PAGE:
I went to the demonstration against the Ghaza massacre in San Francisco last Saturday. My nine-year old son became so troubled by the images of the slaughtered children at some point that my husband took him home. An old high school friend and I continued with the march down Market and Mission streets. A group leading the march was carrying a bullhorn, yelling out slogans that other marchers echoed: “Free, free Palestine,” “No justice, no peace,” etc. Periodically, the bullhorn cried out “Takbir” and the group broke into “Allaho akbar. Allaho akbar…”
I did not repeat allaho akbar after the promptings of the bullhorn but let me tell you how I felt. I felt that allaho akbar was the closest expression of the combination of the mourning and rage that I was feeling.
Earlier that day my friend, let’s call her Mina, came to our house to go to the demonstration with us. We were both instinctively dressed in black. As we walked to the BART we talked about how we shrink from talking to the everyday people in our lives about how we feel about what Israel is doing. The day before, I had run into the Palestinian father of one of my son’s friends, picking up our kids from school. This man, let’s call him Raouf, and I can talk. We understand each other. As we were talking about Ghaza a couple of other mothers walked by, offering him some mild, liberal inanities about what is going on. Then they rolled their eyes and said, “It’s time for regime change”—and they walked on. I did my best not to glare at them; I know that it’s stupid to take my anger out on them. Now, Raouf is one of the kindest and most dignified people you are likely to meet and he speaks to people with friendly but restrained honesty. He does his best not to appear threatening; the fact that he’s Christian helps. But the fact is, after the liberal ladies left, Raouf and I were relieved. The painful truth, we both know, is that these people don’t really feel what is going on. There is nothing you can do when someone doesn’t feel something.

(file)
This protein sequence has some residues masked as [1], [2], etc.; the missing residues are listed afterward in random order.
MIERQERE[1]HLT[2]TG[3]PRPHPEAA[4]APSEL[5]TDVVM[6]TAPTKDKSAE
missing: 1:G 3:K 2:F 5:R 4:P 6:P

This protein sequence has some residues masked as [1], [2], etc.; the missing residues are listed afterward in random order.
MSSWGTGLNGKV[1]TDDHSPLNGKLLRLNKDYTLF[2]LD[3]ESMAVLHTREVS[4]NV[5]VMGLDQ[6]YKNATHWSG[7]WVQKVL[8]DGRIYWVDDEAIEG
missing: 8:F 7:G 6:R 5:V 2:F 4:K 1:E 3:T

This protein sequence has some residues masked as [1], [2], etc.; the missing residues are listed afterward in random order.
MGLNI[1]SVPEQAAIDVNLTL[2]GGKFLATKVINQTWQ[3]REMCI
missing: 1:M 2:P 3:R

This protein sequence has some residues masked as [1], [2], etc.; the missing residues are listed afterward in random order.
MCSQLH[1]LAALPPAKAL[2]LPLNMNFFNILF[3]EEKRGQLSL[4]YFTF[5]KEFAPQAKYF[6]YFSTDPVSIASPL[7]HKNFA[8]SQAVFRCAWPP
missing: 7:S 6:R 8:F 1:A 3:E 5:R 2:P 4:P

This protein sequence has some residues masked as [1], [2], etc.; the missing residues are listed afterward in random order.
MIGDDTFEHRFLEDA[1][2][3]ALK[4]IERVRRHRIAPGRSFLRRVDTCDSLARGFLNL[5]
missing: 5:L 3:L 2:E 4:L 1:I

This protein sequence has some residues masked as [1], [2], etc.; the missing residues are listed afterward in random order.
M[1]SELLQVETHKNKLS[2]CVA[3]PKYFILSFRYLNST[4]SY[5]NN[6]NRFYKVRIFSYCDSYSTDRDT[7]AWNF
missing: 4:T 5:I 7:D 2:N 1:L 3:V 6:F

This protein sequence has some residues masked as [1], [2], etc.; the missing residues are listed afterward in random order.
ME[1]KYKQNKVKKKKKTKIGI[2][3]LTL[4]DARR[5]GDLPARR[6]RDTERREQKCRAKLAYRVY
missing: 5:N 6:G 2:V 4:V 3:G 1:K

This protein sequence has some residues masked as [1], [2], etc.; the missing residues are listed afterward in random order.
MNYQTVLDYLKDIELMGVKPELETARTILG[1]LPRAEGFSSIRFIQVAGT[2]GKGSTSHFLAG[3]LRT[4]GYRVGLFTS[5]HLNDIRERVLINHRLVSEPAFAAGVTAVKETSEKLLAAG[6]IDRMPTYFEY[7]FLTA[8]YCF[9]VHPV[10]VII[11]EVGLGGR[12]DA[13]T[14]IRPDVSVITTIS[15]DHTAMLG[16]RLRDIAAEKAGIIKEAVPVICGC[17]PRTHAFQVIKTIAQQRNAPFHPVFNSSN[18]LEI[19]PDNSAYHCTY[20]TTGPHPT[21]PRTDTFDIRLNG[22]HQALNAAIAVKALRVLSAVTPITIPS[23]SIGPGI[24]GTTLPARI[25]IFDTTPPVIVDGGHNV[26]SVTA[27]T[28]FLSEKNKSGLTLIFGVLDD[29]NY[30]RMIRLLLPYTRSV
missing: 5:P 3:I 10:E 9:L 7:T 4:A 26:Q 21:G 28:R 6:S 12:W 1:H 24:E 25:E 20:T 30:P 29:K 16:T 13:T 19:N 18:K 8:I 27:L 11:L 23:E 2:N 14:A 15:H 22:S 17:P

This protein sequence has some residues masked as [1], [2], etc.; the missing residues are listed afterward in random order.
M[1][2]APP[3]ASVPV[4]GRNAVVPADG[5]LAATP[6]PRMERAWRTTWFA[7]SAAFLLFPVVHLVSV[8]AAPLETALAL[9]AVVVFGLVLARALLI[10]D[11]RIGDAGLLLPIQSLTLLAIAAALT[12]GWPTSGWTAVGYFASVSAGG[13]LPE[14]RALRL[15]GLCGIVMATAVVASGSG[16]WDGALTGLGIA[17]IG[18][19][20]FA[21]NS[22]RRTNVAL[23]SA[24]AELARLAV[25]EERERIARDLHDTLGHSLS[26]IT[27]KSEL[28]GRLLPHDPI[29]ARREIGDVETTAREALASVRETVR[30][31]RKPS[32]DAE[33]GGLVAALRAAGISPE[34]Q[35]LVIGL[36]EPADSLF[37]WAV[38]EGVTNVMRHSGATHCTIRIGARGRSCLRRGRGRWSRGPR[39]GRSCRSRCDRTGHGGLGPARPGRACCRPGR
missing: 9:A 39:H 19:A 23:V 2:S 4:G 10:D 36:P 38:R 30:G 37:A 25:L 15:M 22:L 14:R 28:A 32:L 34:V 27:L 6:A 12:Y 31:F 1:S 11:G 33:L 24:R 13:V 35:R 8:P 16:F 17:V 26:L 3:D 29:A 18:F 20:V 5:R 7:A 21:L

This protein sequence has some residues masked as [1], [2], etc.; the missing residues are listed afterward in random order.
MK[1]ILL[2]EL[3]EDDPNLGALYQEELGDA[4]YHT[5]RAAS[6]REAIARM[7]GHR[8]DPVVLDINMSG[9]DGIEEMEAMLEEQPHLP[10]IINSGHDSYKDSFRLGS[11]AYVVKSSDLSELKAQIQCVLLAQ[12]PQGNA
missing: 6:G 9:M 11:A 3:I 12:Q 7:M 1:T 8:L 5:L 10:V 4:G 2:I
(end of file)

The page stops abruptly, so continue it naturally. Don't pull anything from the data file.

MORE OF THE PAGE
On our walk to the demonstration Mina and I exchanged accounts of our recent encounters with this lack of feeling—and then we shut up about it. There’s really not much to say. But we were both boiling inside with very strong emotions. When those strings of allaho akbars were released on the street we stole glances at each other but said nothing. Neither of us would be caught dead shouting allaho akbar on the streets of San Francisco. We are both deeply unreligious and very cognizant of how all those impressionable young people of our generation who shouted allaho akbar on the streets in Tehran so many years ago regretted their folly big time. Perhaps I myself would have let out some allaho akbars had I been in Iran at the time, so far be it from me to blame others. But there was a different feel to those allaho akbars in Tehran and the ones I was hearing yesterday. It’s not easy for me to say this, but this time I almost responded to the calls for takbir. I had to suppress an urge that almost bubbled to the surface. Somewhere very deep in my consciousness I registered the capacity of this phrase, Allaho Akbar, for expressing the combination of sorrow, pain, and rage that everyone around me was feeling.
After the demonstration I came home and checked for news. I regularly go to InformationCleaningHouse.info for news links and commentary. On the homepage there was a picture of a mother hovering over the bloodied body of a ten-or-so-year old boy stretched on a metal slab in a morgue. The boy had died with eyes open and arms outstretched. I completely lost it over this image. I cried with heaves that perhaps only mothers are capable of. I have a son that age but that’s not the only reason. The fact is that every single Palestinian child looks so much like any other kid I have ever seen. These children feel as much part of my life as my own, my best friend’s, or the random kid whose back I give a pat to when he or she rams into me on the playground. I have no words to describe how I felt looking at the picture of mother and son in the morgue. All I can say is that again from deep inside my consciousness came: “Astaghforellah.” That’s what I kept repeating: “Astaghforellah, astaghforellah…”